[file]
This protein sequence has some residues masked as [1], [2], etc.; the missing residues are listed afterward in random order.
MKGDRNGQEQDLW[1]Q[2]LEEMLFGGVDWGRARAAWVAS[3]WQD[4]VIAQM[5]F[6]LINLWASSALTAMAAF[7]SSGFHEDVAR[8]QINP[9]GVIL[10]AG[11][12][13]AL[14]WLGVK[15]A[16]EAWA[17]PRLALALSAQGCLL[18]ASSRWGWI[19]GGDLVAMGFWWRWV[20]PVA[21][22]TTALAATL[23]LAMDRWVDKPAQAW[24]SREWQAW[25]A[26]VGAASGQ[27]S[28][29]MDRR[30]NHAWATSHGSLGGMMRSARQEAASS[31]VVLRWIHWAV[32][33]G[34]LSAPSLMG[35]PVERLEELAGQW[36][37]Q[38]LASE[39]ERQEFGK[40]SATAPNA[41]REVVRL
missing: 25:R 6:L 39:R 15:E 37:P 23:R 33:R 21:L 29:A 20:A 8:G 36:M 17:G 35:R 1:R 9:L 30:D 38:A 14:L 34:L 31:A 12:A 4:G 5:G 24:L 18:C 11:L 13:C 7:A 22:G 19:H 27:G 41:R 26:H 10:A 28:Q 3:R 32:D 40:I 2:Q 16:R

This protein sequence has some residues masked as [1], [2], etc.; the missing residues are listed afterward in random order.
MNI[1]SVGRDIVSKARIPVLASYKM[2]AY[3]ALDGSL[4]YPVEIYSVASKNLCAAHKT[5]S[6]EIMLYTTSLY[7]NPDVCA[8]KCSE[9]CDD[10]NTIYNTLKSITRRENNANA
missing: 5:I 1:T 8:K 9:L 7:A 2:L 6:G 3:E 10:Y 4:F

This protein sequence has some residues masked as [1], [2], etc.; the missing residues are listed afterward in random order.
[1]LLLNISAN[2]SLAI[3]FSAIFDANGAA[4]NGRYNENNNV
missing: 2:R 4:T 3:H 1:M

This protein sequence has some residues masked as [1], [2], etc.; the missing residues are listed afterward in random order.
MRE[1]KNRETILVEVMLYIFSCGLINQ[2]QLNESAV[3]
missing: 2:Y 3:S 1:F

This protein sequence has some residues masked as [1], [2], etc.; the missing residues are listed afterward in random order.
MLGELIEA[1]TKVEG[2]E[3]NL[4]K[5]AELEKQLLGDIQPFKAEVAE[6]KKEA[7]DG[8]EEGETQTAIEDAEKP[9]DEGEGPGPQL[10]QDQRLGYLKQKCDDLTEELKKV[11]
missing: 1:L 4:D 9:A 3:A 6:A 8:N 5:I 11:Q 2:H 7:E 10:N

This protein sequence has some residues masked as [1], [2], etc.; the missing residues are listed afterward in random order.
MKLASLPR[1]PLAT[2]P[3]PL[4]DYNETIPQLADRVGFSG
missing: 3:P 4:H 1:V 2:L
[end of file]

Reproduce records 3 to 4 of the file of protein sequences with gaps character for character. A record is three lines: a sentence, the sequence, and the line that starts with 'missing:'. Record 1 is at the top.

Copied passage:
This protein sequence has some residues masked as [1], [2], etc.; the missing residues are listed afterward in random order.
[1]LLLNISAN[2]SLAI[3]FSAIFDANGAA[4]NGRYNENNNV
missing: 2:R 4:T 3:H 1:M

This protein sequence has some residues masked as [1], [2], etc.; the missing residues are listed afterward in random order.
MRE[1]KNRETILVEVMLYIFSCGLINQ[2]QLNESAV[3]
missing: 2:Y 3:S 1:F